Duck and swan hooked by discarded angling gear at Telford pool
A duck and a swan which were found with carp hooks embedded in their beaks have been rescued by the RSPCA.
Passers-by spotted the distressed cygnet at Trench Pool in Telford on April 6, and reported to the RSPCA that they could see wire cutting into the young swan’s neck.
RSPCA Inspector Nayman Dunderdale and Animal Welfare Officer Dave Hollinshead used a boat to reach the cygnet. While they were rescuing the young swan, they saw a tufted duck that was also in difficulty.
Inspector Dunderdale said: “We’d just managed to catch the stricken cygnet and put him into a special holding box to take him to a vet, when we spotted a tufted duck who was also in distress.
"The duck kept diving, but we eventually managed to catch him. Sadly it was immediately clear the same thing had happened to him. Like the cygnet, this poor bird also had a large carp hook embedded in his beak with a bead and a large weight attached.
“We removed the hook from the tufted duck, and on examination, we were happy to see he was actually injury-free so we let him go.”
Before leaving, the two RSPCA officers checked round the lake for any more discarded angling litter to try to prevent more birds and animal getting caught up.
“The lake was infested with carelessly discarded fishing paraphernalia," Inspector Dunderdale said.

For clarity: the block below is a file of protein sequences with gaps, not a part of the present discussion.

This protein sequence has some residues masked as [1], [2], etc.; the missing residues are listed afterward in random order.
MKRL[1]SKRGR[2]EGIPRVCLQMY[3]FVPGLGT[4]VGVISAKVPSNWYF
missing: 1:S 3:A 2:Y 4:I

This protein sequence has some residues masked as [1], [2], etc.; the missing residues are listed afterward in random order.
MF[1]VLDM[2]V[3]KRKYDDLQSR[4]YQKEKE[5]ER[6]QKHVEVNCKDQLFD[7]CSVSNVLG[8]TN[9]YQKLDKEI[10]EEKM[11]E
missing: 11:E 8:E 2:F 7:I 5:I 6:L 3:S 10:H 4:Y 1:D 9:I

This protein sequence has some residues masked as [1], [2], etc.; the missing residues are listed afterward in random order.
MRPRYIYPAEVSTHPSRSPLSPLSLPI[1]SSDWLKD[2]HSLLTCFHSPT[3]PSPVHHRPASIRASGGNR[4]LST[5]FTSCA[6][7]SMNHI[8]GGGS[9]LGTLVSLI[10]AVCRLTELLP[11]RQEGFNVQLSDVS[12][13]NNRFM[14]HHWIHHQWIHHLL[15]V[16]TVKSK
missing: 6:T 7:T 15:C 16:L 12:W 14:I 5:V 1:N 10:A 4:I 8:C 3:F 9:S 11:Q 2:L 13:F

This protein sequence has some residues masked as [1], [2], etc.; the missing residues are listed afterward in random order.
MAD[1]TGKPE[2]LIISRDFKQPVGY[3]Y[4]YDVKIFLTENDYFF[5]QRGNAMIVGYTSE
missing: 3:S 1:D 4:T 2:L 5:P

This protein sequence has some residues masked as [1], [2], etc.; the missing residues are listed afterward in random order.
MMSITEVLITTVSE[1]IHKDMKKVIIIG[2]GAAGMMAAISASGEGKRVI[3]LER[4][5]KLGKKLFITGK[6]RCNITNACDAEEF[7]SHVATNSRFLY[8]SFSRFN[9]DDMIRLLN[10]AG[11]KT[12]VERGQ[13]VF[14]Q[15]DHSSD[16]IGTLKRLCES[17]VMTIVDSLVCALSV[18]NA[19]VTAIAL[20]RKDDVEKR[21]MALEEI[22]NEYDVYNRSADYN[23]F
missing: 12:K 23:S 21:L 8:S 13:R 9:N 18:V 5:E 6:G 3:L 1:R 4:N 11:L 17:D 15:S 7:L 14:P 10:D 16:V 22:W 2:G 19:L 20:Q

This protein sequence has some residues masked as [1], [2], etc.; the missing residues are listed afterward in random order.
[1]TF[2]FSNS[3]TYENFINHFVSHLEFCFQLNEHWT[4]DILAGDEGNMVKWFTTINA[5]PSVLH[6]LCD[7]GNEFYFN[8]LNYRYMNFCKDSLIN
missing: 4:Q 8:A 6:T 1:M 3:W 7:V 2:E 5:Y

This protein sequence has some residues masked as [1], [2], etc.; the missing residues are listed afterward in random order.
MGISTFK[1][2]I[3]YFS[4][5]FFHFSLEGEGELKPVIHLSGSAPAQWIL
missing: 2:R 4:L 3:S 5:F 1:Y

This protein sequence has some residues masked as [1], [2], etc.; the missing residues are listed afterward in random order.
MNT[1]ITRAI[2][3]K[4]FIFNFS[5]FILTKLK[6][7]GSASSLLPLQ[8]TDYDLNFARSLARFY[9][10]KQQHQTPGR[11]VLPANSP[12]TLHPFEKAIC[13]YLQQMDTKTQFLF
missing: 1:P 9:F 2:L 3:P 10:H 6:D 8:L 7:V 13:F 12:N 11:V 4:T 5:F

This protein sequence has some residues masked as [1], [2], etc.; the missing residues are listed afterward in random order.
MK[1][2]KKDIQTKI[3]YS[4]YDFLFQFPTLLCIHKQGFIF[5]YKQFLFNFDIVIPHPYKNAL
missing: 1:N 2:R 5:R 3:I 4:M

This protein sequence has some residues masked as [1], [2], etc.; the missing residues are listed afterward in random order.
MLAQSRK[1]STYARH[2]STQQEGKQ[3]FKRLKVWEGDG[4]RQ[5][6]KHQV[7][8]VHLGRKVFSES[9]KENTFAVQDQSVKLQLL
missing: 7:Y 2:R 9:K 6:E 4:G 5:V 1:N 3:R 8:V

"We found various hooks, six lead weights and lots of line on the trees round the edge. This is so dangerous to wildlife and can prove fatal.
“I would strongly urge those who enjoy fishing to be extra cautious when packing up to make sure no litter is left behind. Most anglers are very responsible when disposing of their litter, but it only takes one careless person to endanger the life of an animal.”
The cygnet was taken to the RSPCA’s Stapeley Grange wildlife centre in Nantwich where the carp hook was removed and the young swan’s wounds were treated. He is said to be doing well and once he has recovered from his injuries and has been rehabilitated he will be released back into the wild.
Deaths to mammals and birds from raging infections from injuries inflicted by discarded fishing hooks or from deep wounds where plastic has cut into their body are frequently seen by the RSPCA. Strangulation by old fishing line is a common cause of death.
Llewelyn Lowen, RSPCA Wildlife Information Officer said: “If you see discarded litter around, please pick it up and put it in the bin. You could save an animal’s life.
“All sorts of litter can cause problems. Line can wrap around necks causing deep flesh wounds and cutting off the blood supply, hooks can pierce beaks or feet, become embedded in skin or get caught in the bird's throat, and weights can be swallowed causing internal injuries and blockages.
“Unfortunately we do see a number of birds being brought into the RSPCA with these kind of injuries. Most anglers do make the effort to retrieve and take home all their fishing line and tackle but sadly some are not so careful, which results in incidents like this.”
For more information about disposing of fishing litter properly visit rspca.org.uk